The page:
1813: Polish Eyewitness Accounts of Napoleon’s Campaign in Germany

Marek Tadeusz Łałowski
and Jonathan North

In the early weeks of January, the full scale of Napoleon’s disaster in Russia began to become apparent. An army of half a million had been swallowed up in the snow and any survivors, desperate for shelter, tormented by hunger and prey to the ravages of disease, were in no condition to fight. Napoleon’s empire would be shaken to its core, and its enemies sensed that their time had come.

This book charts the experiences, in their own words, of Polish soldiers in Napoleon’s armies, tracking them from the frosty chaos of January 1813 to that dismal crossing of the French frontier in November that same year. It tells their story, and gives their version of these great events. There are tales of daring bravado, but of hunger, want and despair, too. Of admiration for the great captain that lead them, and resentment that he was treating their cause so cavalierly. There are descriptions of battles and sieges, victories and defeats, all set against the backcloth of entire nations at war, as well as more human tales of friendship and betrayal.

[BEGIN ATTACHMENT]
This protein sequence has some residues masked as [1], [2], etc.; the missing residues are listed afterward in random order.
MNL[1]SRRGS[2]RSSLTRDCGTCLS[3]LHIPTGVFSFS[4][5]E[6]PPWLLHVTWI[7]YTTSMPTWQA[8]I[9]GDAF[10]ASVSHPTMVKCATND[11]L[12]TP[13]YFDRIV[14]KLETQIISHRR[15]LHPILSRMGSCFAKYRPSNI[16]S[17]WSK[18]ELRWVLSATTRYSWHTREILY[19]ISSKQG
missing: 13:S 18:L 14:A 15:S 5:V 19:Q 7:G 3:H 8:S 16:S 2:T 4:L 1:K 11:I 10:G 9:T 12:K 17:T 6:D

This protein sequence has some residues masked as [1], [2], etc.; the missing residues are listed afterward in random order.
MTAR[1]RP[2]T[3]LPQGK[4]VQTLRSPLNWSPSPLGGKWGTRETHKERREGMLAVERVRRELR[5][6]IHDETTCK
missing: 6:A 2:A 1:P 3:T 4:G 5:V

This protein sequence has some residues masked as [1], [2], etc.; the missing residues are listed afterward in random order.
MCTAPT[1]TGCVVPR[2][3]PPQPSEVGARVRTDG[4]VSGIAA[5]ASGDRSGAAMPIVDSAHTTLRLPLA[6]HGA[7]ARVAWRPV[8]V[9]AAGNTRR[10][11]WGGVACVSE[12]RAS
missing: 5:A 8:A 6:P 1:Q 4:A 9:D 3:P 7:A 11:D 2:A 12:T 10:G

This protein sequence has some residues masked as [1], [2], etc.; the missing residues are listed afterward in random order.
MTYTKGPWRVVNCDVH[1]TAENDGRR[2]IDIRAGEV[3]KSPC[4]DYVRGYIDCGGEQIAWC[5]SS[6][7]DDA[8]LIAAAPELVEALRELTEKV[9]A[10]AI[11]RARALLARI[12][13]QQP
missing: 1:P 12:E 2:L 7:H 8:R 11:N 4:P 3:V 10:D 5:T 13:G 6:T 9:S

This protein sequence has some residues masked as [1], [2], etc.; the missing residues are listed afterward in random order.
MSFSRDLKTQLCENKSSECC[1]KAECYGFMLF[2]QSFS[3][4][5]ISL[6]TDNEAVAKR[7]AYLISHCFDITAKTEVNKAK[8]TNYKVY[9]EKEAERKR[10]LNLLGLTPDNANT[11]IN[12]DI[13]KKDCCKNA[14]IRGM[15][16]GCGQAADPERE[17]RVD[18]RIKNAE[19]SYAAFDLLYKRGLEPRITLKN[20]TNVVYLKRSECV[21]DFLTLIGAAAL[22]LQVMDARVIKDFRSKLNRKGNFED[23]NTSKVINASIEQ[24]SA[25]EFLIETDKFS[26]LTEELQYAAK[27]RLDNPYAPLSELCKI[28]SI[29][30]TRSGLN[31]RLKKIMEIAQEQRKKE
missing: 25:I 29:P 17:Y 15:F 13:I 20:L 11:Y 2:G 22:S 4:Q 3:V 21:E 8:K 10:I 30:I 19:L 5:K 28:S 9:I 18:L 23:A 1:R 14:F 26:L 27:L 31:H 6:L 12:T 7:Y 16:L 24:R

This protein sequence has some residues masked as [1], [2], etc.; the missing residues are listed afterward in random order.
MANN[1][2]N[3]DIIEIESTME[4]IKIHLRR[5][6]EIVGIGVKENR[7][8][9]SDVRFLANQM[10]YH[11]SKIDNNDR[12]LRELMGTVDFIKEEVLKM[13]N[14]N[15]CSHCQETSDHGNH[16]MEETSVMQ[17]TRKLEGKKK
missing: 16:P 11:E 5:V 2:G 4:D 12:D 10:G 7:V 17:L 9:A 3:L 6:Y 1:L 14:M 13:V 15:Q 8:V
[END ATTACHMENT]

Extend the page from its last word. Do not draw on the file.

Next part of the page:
This book follows on from our similar study on the experience of Poles in Napoleon’s invasion of Russia the year before. Many of the eyewitnesses are the same, although we include some new voices alongside the jaded accounts of veterans.

Published by Ken Trotman Ltd